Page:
"Bad things are coming, economy's f***ed, probably get hyperinflation, maybe deflation, great depression, so yeah, I guess you could say I'm bearish"

Maybe I've exaggerated a tiny bit for dramatic effect, but this should sound familiar. Doom and gloom sells, and it's all too easy to become bearish.

It's also completely mental.  

Like, WTF are you doing?

"Oh, you're bearish?"
"Who gives a FUCK about your feelings bro? Nobody cares."

Seriously. Put your money on the table, place your bet and STFU.

See, this is the problem with these labels. If we're not careful, they'll own us.

That said, it's worth thinking about...

What does it even mean to be bearish?

We know what it SHOULD mean... 👇

The instrument of choice is likely going to go down and not up

But all too often it evolves into a perverted desire to watch the world burn. Like a bushfire restoring natural balance to the forest...

There'll be a new reserve currency, hyperinflation, the debt's too high, fourth turning, the global order will change, too many risks to quantify, OMG, this is the big one!

Or, if we're being less hyperbolic (booooring), then being bearish = general paralysis. A bias towards inaction. Getting too comfortable on the sidelines waiting for the horror movie to start...

Which leads to another problem (as we've seen over recent weeks). You miss everything (and/or have to chase).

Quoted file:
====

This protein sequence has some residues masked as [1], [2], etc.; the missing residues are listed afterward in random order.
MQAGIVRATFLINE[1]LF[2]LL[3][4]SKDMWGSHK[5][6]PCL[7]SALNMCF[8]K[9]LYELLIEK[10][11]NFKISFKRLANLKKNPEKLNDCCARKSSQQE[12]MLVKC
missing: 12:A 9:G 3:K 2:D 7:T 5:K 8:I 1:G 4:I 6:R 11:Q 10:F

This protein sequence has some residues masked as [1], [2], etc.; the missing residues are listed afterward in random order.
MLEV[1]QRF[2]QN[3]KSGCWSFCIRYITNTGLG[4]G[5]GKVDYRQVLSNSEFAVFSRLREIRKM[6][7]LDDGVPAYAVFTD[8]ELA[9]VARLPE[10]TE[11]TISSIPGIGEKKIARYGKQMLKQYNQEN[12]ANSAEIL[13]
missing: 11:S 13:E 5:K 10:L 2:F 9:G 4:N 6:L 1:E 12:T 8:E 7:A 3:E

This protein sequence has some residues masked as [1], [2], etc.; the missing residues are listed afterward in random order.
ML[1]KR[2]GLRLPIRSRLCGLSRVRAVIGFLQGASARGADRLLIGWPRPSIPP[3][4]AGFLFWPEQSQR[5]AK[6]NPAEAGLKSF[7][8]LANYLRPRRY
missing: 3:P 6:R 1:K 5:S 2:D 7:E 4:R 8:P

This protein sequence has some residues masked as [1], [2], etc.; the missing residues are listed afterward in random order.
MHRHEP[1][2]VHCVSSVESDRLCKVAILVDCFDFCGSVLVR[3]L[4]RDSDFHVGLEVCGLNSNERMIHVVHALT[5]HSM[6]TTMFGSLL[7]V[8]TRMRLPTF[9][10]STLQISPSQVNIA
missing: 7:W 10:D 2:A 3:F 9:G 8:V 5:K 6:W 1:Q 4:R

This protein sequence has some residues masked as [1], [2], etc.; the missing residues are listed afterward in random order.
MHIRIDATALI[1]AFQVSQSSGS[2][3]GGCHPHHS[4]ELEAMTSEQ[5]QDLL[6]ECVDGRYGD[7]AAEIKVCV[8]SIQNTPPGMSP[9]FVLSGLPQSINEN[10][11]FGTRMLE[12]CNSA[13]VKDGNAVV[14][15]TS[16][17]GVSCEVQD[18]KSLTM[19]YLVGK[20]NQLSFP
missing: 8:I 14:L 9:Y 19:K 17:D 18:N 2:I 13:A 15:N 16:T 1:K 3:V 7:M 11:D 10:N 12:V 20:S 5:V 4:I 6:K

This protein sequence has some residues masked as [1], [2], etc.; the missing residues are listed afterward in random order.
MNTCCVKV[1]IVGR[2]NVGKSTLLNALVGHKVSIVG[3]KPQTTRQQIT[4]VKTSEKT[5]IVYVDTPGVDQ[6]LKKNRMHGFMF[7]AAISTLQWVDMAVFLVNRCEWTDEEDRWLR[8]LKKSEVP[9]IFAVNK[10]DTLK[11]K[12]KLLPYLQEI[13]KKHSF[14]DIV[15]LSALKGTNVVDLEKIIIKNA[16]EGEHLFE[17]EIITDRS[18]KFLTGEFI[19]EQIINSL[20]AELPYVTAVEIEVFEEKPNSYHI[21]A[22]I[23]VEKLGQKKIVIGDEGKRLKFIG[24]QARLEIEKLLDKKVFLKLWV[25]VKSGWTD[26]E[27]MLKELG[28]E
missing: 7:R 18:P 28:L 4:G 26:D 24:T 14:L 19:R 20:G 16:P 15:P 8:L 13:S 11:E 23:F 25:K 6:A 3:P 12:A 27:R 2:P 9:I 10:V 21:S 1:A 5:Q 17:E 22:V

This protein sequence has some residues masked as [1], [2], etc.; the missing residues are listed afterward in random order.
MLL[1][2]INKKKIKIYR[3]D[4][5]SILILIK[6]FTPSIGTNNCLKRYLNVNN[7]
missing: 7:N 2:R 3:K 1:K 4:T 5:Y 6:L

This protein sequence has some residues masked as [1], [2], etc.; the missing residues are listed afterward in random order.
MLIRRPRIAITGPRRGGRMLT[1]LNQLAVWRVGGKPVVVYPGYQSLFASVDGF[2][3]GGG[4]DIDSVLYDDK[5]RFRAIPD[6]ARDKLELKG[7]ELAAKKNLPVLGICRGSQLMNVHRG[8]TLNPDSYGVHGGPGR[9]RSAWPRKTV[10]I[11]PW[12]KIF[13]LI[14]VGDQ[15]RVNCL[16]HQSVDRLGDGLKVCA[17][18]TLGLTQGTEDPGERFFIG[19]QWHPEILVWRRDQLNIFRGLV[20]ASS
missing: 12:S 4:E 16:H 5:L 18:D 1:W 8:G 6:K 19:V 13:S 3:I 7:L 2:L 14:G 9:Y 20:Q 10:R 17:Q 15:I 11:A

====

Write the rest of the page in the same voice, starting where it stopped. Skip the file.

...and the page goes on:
And if you miss out, you end up making cringe jokes about people bearing the scars of being bearish. 👇

Bear The Scars (idiom)
to still suffer emotional pain from something unpleasant that happened in the past
e.g. "He still bears the scars of his traumatic experience... He was bearish in 2023"

Hilarious. Could never be me. This is serious though...

When bearish is used as shorthand for an outlook that isn’t so good, it's just lazy.

Not good? For how long? How bad? For who/what?

And are we forecasting the future here?

It's easy to say "you just wait, it's coming"

You'll be right at some point. The destination is far easier than the journey. But did you make any money along the way? How many predicted the AI stock surge ahead of time?

The future’s inherently un-knowable, a balance of risks that are very hard to discount in advance (even though we all try every day).

I’m bearish” has to be defined into something tangible & actionable.

Just two short months ago, an idiot not too far from here said this 👇

So, what's the next market phase?

Uncertainty. While it would be no surprise to see the S&P 500 seek out some liquidity in the 4200 zone, spending much time above there seems unthinkable, but then sentiment and positioning (see below) don't exactly scream that markets are exceptionally bullish or ignoring risks either...
Likewise, it makes little sense (to me) to bet on positive catalysts propelling the index significantly higher. Employment numbers have started to turn lower, and betting on the Fed pivoting at 'just the right time' while we're this side of 4k just isn't appealing.

What a genius. Of course, that wasn't actually the bet to make at all. Way too soon to bet on the Fed doing anything within a reasonable timeframe. And...

Uncertainty is a permanent feature of markets Timothy, not an investment case. How could you forget?

Sometimes it's more front and centre, other times it's ignored completely. Either way, uncertainty is always present.

The problem to solve is always how to express a view, or more succintly, if there is a way to monetise that view.